But what are the specific concerns of our techno-elites? Given the vague, yet existential nature of the threat, we can conjure up some pretty terrifying images…Terminator, Matrix, Ex Machina. Hollywood has taken the concept to the bank.

Are they actually worried about sentient killing machines rising up to wipe out humanity? Not really. Not in the near term anyway.

The Future of Life Institute, an Elon Musk initiative, published a letter in 2015 co-signed by thousands of researchers and scientists and other tech savvy citizens raising their concern about “autonomous weapons.” The letter is really a plea to world governments to forego the development of autonomous weapons systems, and the AI arms race that would inevitably result.

In other words, the issue raised is not about what the machines will do to humans; it’s about what humans will do to each other with the machines, and about the misdirection of resources away from the development of benefic applications.

Longer term, if there is something that gives the high priests of machine culture bad dreams, it IS the prospect of their creations becoming self-aware and rising up against humanity. Why would they think this is even possible?

For the most part, the creators of AI are steeped in a materialistic world view holding that life emerged from the primordial void by spontaneous combustion, and that all life forms and the human brain evolved over eons from that first spark of life, and most importantly, that intelligence and consciousness are emergent features of the computational complexity of the brain. (It is notable that this world view also holds that if you were to give a chimp a keyboard and enough iterations, it would eventually pound out “War and Peace.”)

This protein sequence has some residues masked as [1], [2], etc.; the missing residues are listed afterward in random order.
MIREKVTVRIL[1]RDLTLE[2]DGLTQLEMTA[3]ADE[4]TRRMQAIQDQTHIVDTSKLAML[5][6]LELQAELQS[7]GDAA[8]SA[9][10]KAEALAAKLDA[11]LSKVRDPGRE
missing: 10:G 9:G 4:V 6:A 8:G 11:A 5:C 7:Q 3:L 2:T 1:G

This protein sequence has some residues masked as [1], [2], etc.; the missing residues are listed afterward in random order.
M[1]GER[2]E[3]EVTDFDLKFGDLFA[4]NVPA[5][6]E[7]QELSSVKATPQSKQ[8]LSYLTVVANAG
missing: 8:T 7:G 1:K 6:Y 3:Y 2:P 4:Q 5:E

Given their world view, it is not so surprising that our elite technologists have bad dreams about their creations becoming sentient beings that might consider biological humans a threat.

But is this a scientific world view? Or is it a belief system? Is it any more or less scientific than the belief that all creation—from the void of interstellar space to star systems to human life—is one great whole that is life, and is inherently conscious?…or even the Creationist notion that there is a deity somewhere in the heavens who created the world by his (His!) will, fully formed, in 6 Earth days?

We all adopt beliefs regarding the origins of life and our place in the universe to give us some sense of comfort about the great mystery of our very existence in this incomprehensibly vast universe. The technologists are no different in this regard.

Even so, opinion on this matter in the tech sector is not monolithic. See “The Myth of Sentient Machines” by Bobby Azarian in Psychology Today, which points out that even “a perfectly accurate computer simulation of a brain would not have consciousness like a real brain, just as a simulation of a black hole won’t cause your computer and room to implode.” Also, see “The Fascinating Truth About Why Artificial Intelligence Won’t Take Over the World” by Sean Miller. Miller’s takedown of the “cult of scientism…practicing algorythmancy” is a classic.

If, however, the machines were to become superintelligent, autonomous, sentient beings, when would this be likely to happen? The following chart shows the trajectory of computing power. By 2030 a single $1,000 computer will exceed the computing power of the human brain. By 2050 that single computer will exceed the computing capacity of ALL human brains combined.